Hi Mark My Words Readers! This month we’ve got questions on axle flips, generators, toilets and propane. Remember to send your RVing questions to [email protected].
Could you discuss the pros and cons of doing an axle flip on a fifth-wheel that results in gaining three to four inches clearance from your truck bed? Also, a friend gave me one of those brass fittings that allow you to fill a 16-ounce propane bottle from a larger bottle. However, no instructions were included, and I can’t make it work. Can you explain the process?
Flipping the axles is a common way to raise the fiver to accommodate a taller tow vehicle. It will gain you around three to five inches of increased hitch height. The job should only be done by a competent shop, as new spring perches must be welded onto the axle. You can’t simply flip them over, as the axles are designed with a built-in bow to provide for proper toe-in and camber. Most trailer service places can do the job. The only disadvantages will be the need for an additional step at the entry door and a slightly raised center of gravity on the rig. These modifications don’t usually adversely affect either tire wear or handling.
The bottle filler is a mixed blessing, in my opinion. To use it, you attach it to your large tank and then screw the small disposable cylinder onto it. Then you must invert the large tank so as to feed only liquid propane to the small cylinder. Open the valve and some gas will be transferred to the smaller tank. I have played with one of these refilling fittings and attempted to refill a number of cylinders. I have found that you typically don’t get a complete gas charge into the little tank.
About half-full seems to be the average, and, what’s worse, many of the little disposable tanks will fail to seal properly after refilling and can leak gas. For that reason, you should never store refilled disposable cylinders in any compartment or enclosed area. Plainly labeled on all disposable cylinders is a warning that they cannot be transported or shipped if refilled. That’s because the dispensing valves weren’t designed for repeated use, and most will leak after several refilling cycles. Due to the problems I experienced, I now just buy the disposable tanks from the store and don’t try to refill them.
We are about to purchase a fifth-wheel and begin full-time RVing. Our plan is to spend two to three months at a park and do some sightseeing as we travel around the country. Should we invest in an onboard generator when we make this purchase? This would add $5,000 to the price. Could we get by with a less expensive portable generator or should we make the original investment upfront?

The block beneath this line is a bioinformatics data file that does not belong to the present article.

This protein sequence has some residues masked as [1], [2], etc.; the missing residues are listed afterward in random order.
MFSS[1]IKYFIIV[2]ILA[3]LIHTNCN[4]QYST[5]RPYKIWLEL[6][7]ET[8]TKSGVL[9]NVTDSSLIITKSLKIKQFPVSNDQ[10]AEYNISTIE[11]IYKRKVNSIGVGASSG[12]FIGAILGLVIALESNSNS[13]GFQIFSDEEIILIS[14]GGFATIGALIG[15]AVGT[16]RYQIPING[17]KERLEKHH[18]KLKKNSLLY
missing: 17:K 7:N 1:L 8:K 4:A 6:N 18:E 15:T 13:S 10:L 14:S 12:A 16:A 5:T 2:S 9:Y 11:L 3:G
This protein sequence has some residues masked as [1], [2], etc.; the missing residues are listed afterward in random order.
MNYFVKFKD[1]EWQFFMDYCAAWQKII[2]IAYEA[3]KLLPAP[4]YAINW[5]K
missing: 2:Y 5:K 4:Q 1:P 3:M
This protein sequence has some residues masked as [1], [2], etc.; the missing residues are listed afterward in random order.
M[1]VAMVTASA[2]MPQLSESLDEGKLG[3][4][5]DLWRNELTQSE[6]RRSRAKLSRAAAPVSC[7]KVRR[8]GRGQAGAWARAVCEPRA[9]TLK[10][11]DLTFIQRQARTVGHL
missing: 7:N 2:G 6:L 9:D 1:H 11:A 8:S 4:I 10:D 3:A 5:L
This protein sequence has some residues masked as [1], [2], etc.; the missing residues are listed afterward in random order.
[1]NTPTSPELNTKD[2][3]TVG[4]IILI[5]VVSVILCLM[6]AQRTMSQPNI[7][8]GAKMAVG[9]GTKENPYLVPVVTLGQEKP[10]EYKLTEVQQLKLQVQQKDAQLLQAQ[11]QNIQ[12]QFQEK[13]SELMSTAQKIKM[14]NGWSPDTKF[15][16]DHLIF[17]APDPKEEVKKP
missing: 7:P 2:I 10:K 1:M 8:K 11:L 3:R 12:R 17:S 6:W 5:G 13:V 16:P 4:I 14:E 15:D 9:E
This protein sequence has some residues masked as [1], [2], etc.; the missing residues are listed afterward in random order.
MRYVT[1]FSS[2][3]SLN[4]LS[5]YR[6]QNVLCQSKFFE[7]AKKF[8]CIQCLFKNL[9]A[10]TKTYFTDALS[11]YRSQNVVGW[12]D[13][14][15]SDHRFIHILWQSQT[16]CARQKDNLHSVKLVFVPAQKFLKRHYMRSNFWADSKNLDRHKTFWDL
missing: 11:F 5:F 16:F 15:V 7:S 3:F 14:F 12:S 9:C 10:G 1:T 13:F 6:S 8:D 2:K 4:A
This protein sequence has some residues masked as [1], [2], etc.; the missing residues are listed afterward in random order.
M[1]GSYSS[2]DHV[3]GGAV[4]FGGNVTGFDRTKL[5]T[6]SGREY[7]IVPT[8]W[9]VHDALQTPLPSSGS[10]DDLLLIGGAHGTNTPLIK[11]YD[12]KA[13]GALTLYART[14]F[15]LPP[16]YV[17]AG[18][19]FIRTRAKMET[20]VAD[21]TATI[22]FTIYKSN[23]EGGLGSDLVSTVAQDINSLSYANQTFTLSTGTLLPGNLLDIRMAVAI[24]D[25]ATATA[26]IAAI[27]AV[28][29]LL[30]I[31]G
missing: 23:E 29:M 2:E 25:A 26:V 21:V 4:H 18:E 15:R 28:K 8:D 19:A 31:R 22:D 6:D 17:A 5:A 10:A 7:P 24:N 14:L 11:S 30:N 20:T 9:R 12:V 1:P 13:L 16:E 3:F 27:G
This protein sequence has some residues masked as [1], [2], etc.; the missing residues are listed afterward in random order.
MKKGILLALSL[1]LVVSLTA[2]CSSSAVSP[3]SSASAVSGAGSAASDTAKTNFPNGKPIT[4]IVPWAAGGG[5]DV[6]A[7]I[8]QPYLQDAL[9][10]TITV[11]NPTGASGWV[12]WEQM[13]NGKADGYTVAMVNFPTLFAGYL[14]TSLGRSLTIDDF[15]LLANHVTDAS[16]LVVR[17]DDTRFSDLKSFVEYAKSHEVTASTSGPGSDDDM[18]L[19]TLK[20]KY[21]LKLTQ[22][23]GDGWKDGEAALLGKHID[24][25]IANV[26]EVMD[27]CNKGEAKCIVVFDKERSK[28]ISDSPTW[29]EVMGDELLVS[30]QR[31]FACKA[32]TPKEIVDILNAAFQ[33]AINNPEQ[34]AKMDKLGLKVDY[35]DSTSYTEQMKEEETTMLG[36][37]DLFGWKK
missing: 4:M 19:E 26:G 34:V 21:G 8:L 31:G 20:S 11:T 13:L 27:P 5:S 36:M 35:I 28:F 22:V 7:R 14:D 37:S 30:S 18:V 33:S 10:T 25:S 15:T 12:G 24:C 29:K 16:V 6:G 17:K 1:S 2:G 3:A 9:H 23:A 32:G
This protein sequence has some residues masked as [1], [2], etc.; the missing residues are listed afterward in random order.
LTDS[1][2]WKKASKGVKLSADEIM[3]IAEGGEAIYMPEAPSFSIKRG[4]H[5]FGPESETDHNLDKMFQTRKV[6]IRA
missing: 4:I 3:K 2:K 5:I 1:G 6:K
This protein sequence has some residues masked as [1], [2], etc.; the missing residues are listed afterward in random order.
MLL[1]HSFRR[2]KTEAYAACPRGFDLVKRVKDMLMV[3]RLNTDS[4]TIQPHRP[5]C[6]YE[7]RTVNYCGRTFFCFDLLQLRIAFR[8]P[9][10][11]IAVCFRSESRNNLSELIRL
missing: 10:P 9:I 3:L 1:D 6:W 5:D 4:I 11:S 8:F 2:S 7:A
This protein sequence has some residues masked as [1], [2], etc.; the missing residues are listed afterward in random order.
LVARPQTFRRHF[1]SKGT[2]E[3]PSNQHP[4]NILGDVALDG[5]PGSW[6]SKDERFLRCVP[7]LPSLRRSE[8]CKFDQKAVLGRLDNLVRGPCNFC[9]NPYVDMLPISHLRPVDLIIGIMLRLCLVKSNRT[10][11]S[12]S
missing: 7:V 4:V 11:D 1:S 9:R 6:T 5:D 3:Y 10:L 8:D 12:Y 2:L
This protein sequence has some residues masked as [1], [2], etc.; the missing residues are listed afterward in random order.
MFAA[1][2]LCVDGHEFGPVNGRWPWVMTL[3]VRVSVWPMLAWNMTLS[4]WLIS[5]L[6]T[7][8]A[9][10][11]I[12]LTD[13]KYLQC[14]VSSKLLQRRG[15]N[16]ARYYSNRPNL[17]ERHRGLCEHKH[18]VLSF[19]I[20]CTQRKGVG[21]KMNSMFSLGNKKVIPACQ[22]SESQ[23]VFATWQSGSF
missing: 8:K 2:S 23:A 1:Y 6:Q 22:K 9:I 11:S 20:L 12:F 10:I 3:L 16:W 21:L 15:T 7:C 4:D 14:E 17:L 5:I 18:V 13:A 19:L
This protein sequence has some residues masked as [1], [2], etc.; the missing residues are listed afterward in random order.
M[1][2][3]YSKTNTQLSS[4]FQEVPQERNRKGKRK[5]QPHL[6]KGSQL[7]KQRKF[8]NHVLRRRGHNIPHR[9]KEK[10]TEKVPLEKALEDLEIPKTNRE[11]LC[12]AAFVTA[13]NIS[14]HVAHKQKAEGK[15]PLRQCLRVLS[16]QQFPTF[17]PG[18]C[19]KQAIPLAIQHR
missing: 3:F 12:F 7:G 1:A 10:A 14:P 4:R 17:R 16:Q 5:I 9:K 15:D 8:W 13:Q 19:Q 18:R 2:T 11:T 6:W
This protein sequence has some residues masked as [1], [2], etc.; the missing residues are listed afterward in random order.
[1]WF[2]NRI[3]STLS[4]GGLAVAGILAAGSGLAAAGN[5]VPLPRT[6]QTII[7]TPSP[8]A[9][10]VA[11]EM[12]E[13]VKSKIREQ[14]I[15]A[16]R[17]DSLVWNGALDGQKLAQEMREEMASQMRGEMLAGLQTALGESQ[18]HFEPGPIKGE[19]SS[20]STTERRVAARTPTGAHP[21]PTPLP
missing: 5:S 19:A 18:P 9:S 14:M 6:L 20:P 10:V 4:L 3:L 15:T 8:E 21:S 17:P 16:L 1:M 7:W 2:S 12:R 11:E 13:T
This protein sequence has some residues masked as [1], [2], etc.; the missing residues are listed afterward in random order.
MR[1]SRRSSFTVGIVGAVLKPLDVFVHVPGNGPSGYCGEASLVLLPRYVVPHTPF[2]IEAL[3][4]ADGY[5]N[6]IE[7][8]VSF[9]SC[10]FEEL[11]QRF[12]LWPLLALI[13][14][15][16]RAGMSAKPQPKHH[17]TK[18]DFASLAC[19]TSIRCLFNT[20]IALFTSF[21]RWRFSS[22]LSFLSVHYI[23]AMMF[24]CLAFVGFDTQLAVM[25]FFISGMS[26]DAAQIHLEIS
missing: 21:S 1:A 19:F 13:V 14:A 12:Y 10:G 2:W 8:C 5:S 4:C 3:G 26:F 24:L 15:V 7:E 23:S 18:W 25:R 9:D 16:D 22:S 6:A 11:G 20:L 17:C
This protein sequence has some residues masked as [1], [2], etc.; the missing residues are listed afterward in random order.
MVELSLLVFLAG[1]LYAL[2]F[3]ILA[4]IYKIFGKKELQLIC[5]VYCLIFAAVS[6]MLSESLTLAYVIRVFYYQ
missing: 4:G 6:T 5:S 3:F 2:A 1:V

You might want to just get the fifth-wheel without the generator. It is always possible to add one later after you have had a chance to see if you really need one. After you spend a few months settling into your new lifestyle, you’ll know whether or not you need a generator. Many RVers have onboard generators they hardly ever use. Unless you will be spending a lot of time away from electric hookups, a generator is just extra weight and expense. Plus, you have to exercise them every few weeks to keep them healthy.
If possible, have the RV made “generator ready” by the manufacturer or dealer. They will prep a compartment for accepting a generator and typically will install a transfer switch and all necessary wiring. (Some units come from the factory with generator prep as standard equipment.) Then, if you decide you need a generator, adding one is painless. Portable generators are another option, but don’t be tempted by that $400 open-frame contractor’s generator. Those units are ill-suited to RV use as they tend to be noisy and do not last as long as a quality inverter generator. The only portable generators that are suited to RV use are smaller portable inverter units like the Honda EU series. These units are quiet and efficient, but their capacity is limited. For more information on portable inverter generators, check out these links for Yamaha and Honda.
It is time for me to replace my RV toilet. Has anyone done any research as to the best on the market? Any input would be appreciated.
The current RV toilet manufacturers are Dometic and Thetford. Sealand is now owned by Dometic. There are a wide range of prices and options. The Thetford Aqua-Magic line seems to be the most inexpensive choice, and the Sealand toilets are at the high end of the price range. Most of these units are similar in the way they perform their function (how much innovation is really possible in an RV toilet?) and are generally interchangeable. You’ll need to determine if your existing toilet is a high-rise or low-rise model and replace it with one of the same height.